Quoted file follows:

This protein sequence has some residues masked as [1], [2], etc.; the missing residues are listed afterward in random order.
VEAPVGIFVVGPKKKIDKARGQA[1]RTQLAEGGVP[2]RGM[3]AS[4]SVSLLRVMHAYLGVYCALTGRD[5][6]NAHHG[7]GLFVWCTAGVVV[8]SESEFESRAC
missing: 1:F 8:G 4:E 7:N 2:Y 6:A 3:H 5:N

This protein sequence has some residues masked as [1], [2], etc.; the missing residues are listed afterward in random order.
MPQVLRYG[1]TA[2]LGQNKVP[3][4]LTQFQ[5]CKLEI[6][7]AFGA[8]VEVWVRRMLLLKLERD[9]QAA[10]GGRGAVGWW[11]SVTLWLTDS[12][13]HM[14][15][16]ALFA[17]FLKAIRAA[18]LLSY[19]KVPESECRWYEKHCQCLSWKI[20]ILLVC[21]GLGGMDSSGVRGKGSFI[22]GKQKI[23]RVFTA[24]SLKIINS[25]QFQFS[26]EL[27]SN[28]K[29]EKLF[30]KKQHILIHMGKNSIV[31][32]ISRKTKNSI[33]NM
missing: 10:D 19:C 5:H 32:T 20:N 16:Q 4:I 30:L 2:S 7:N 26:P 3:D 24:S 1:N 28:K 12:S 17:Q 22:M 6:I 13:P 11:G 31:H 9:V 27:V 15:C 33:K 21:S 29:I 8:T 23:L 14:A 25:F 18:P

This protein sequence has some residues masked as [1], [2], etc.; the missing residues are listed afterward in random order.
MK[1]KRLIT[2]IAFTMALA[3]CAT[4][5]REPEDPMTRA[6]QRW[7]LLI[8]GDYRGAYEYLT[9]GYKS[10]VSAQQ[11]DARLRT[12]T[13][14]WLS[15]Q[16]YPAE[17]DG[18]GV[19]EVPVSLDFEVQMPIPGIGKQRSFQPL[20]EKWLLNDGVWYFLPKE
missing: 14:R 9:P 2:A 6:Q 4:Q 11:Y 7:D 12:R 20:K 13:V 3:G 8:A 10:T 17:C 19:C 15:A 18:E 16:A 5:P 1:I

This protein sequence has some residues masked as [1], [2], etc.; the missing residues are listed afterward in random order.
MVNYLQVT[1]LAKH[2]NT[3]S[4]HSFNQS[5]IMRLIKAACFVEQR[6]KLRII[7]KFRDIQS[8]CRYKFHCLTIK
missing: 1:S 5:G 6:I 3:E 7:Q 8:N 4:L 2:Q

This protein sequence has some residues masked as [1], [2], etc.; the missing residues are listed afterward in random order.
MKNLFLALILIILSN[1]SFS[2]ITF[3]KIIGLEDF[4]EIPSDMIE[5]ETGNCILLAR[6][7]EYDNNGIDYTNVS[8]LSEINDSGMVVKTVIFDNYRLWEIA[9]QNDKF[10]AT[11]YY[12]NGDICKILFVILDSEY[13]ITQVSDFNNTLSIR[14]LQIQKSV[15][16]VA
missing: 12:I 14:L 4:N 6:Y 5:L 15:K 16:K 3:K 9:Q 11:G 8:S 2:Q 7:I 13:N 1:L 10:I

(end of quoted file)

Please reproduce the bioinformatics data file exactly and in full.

This protein sequence has some residues masked as [1], [2], etc.; the missing residues are listed afterward in random order.
VEAPVGIFVVGPKKKIDKARGQA[1]RTQLAEGGVP[2]RGM[3]AS[4]SVSLLRVMHAYLGVYCALTGRD[5][6]NAHHG[7]GLFVWCTAGVVV[8]SESEFESRAC
missing: 1:F 8:G 4:E 7:N 2:Y 6:A 3:H 5:N

This protein sequence has some residues masked as [1], [2], etc.; the missing residues are listed afterward in random order.
MPQVLRYG[1]TA[2]LGQNKVP[3][4]LTQFQ[5]CKLEI[6][7]AFGA[8]VEVWVRRMLLLKLERD[9]QAA[10]GGRGAVGWW[11]SVTLWLTDS[12][13]HM[14][15][16]ALFA[17]FLKAIRAA[18]LLSY[19]KVPESECRWYEKHCQCLSWKI[20]ILLVC[21]GLGGMDSSGVRGKGSFI[22]GKQKI[23]RVFTA[24]SLKIINS[25]QFQFS[26]EL[27]SN[28]K[29]EKLF[30]KKQHILIHMGKNSIV[31][32]ISRKTKNSI[33]NM
missing: 10:D 19:C 5:H 32:T 20:N 16:Q 4:I 30:L 2:S 7:N 26:P 3:D 24:S 1:N 28:K 12:S 17:Q 22:M 6:I 13:P 11:G 31:H 9:V 27:V 15:C 33:K 21:S 29:I 8:T 23:L 14:A 25:F 18:P

This protein sequence has some residues masked as [1], [2], etc.; the missing residues are listed afterward in random order.
MK[1]KRLIT[2]IAFTMALA[3]CAT[4][5]REPEDPMTRA[6]QRW[7]LLI[8]GDYRGAYEYLT[9]GYKS[10]VSAQQ[11]DARLRT[12]T[13][14]WLS[15]Q[16]YPAE[17]DG[18]GV[19]EVPVSLDFEVQMPIPGIGKQRSFQPL[20]EKWLLNDGVWYFLPKE
missing: 14:R 9:P 2:A 6:Q 4:Q 11:Y 7:D 12:R 20:K 13:V 3:G 8:A 10:T 17:C 19:C 15:A 18:E 16:A 5:P 1:I

This protein sequence has some residues masked as [1], [2], etc.; the missing residues are listed afterward in random order.
MVNYLQVT[1]LAKH[2]NT[3]S[4]HSFNQS[5]IMRLIKAACFVEQR[6]KLRII[7]KFRDIQS[8]CRYKFHCLTIK
missing: 1:S 5:G 6:I 3:E 7:Q 8:N 4:L 2:Q

This protein sequence has some residues masked as [1], [2], etc.; the missing residues are listed afterward in random order.
MKNLFLALILIILSN[1]SFS[2]ITF[3]KIIGLEDF[4]EIPSDMIE[5]ETGNCILLAR[6][7]EYDNNGIDYTNVS[8]LSEINDSGMVVKTVIFDNYRLWEIA[9]QNDKF[10]AT[11]YY[12]NGDICKILFVILDSEY[13]ITQVSDFNNTLSIR[14]LQIQKSV[15][16]VA
missing: 12:I 14:L 4:N 6:Y 5:L 15:K 16:K 3:K 9:Q 11:G 8:S 2:Q 7:I 13:N 1:L 10:I